North Carolina’s state legislature has filed SB 514: the Youth Health Protection Act. The bill is aimed at preventing any type of treatment towards youth that would affirm their gender identity if they are gender non-conforming.
In other words; if your child was assigned female at birth, but you learn they identify as male, any medical treatment to assist them in their transition (should they seek to do so) will be prohibited. And now teachers will be expected to report to parents, in writing, if they feel their child is exhibiting gender “non-conforming” behavior.
Sterilizations, mastectomies, “administering or supplying certain specified medications,” and removing healthy tissue are all prohibited in this bill. Which is interesting, particularly because North Carolina has a history of forced sterilization during the 1950’s. A period where eugenics dominated the political climate. Girls as young as 12 were sterilized for “talk[ing] about boyfriends.” The North Carolina Eugenics Board brought up the idea to legislators because they had been sterilizing patients in mental hospitals and troubled youth since the 1930’s.
Also noting that any type of gender reassignment surgery isn’t an option until someone becomes a legal adult.
A lot of medications that might be prescribed to children, while only done so if it’s determined to be of vital importance, are around mental health issues. Perhaps stemming from gender dysphoria, or from social rejection because of their identity (like lack of access to adequate healthcare, culturally belittled with their real concerns minimized and satirized). So the same mental health treatment I’m able to get would be illegal if I my child needed the same thing while wanting to be who they know they are. And, as the bill states, my child’s medical specialists would be penalized as well. The bill openly states that, in facilities where providers receive State funds, offenders of this bill would receive a $1,000 fine and have their license revoked.
It sounds serious, but it goes completely against the medical advice of experts. The Endocrine Society suggests suppression of the individual’s development through puberty should be the first step in helping them transition. But puberty blockers also can’t be started, or isn’t recommended to start, until the child starts puberty. In 2018, the American Academy of Pediatrics shared their feedback on puberty blockers:
“Gonadotrophin-releasing hormones have been used to delay puberty since the 1980s for central precocious puberty,” wrote lead author Jason Rafferty, MD, MPH, EdM, FAAP, a pediatrician and child psychiatrist at the Adolescent Healthcare Center at Hasbro Children’s Hospital in Providence, Rhode Island. In adolescents with gender dysphoria, these hormones can “provide time up until 16 years of age for the individual and the family to explore gender identity, access psychosocial supports, develop coping skills, and further define appropriate treatment goals.”
The removal of healthy tissue is curious as well. For starters, children also experience breast cancer. Whether or not it results in a mastectomy is dependent on the individual and the severity of the cancer. It doesn’t change that, in any circumstance where cancer is detected, biopsies must be done. If a child has to receive a biopsy, are they, their parents, and the medical staff, at fault for violating these standards in the new bill?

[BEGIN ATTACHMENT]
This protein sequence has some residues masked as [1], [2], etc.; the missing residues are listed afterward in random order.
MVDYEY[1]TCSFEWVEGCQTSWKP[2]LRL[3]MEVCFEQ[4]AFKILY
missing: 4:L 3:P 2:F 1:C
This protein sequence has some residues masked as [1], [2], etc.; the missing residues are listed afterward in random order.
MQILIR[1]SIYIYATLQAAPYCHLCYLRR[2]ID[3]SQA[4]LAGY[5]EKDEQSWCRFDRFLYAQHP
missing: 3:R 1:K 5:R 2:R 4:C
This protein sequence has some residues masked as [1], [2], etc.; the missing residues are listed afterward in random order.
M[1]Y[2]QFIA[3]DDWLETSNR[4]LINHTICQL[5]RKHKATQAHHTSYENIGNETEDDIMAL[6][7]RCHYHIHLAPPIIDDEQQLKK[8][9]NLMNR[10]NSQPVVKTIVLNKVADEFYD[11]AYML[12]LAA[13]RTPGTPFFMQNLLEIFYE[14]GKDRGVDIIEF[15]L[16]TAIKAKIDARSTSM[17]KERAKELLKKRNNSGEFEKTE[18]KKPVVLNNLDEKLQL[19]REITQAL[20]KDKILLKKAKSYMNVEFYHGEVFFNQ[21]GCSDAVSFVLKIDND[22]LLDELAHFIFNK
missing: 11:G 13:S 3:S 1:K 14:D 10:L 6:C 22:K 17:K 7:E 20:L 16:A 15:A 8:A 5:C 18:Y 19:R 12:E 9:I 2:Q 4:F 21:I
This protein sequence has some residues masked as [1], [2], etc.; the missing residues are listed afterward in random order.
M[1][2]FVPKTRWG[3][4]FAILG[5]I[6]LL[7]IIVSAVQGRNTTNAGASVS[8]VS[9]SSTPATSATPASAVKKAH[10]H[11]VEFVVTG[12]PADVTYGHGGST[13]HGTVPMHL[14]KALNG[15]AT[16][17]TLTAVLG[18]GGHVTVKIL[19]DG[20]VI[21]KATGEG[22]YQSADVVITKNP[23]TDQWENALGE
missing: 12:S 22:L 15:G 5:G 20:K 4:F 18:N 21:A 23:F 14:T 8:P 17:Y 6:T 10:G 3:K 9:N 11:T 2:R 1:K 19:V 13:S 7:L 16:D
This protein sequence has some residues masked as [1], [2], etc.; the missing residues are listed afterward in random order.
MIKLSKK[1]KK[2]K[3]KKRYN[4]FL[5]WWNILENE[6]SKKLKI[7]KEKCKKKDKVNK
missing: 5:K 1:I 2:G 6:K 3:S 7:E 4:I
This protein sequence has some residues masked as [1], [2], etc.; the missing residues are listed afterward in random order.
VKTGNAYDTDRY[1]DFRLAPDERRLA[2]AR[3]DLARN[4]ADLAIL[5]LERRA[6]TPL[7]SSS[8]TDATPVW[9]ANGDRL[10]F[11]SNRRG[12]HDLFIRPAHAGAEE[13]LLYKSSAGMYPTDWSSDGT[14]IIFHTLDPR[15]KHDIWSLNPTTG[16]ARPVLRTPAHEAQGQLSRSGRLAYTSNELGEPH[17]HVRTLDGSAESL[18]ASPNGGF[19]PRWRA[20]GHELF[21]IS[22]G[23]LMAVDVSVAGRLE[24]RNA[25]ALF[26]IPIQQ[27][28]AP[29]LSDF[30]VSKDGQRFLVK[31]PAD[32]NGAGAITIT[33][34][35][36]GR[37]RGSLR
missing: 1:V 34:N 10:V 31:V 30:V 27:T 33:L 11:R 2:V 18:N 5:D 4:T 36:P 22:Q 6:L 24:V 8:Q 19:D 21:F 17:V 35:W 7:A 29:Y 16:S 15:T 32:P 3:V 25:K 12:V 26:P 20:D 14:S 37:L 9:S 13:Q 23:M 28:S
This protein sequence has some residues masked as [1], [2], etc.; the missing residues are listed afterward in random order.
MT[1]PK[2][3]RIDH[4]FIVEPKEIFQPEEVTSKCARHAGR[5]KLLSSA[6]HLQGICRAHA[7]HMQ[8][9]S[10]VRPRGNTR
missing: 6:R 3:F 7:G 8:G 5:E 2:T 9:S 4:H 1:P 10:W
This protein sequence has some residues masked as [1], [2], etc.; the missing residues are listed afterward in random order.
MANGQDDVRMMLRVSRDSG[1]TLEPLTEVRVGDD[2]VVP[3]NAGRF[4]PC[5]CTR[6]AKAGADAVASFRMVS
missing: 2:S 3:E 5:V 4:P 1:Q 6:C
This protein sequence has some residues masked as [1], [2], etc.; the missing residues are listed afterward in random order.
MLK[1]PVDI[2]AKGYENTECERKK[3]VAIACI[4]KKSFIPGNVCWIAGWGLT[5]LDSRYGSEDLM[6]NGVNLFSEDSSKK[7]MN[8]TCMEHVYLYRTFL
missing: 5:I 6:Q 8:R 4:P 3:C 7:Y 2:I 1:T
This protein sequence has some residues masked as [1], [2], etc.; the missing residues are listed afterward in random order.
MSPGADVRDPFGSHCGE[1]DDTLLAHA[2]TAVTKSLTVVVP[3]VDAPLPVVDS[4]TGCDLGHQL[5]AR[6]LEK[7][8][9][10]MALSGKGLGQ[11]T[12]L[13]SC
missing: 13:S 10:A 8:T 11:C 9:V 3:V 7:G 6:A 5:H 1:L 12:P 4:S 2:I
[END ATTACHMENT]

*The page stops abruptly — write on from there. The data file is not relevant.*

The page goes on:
SB 514 also advocates for a parents right to withhold consent for any procedures that “intend[s] to form their child’s conceptions of sex and gender or to treat gender dysphoria or gender nonconformity.” So parents can deny medical interventions.
Newsflash: they can already do that without this bill. Don’t believe me? Ask the parent of a Jehovah’s Witness that needs a blood transfusion. With perhaps the only exception being emancipated minors (those who are legally without a guardian or parent that is 18+), medical and mental health professionals require parental consent in order to provide care. Even with emancipated minors, there are different state rules around providing care. And the only procedure I could find, nationally, where parental consent wasn’t needed was in treating STIs. All 50 states, and Washington D.C., offer treatment of STIs for patients 12 and up without requiring parental consent.
The final point in the bill is that it aims to prohibit the use of State funds, or governmental health insurance policies, from being used for gender transition procedures. It’s interesting because, if any of the aforementioned is considered part of “gender transitioning,” then they need to stop offering Medicaid recipients sterilization.
I say that as someone on Medicaid where, on multiple occasions, call center representatives have told me while looking for coverage of medications and specialists that I could receive a vasectomy for no charge. And I live in the same county where the North Carolina Eugenics Board introduced the idea of sterilizing citizens.
Ultimately, the bill is based on zero scientific findings and purely on emotions. It comes from a place of wanting to protect children, but it’s against a boogeyman that doesn’t exist. And in the long run, this bill will make things significantly worse off for those truly in need of medical services and already at a disadvantage.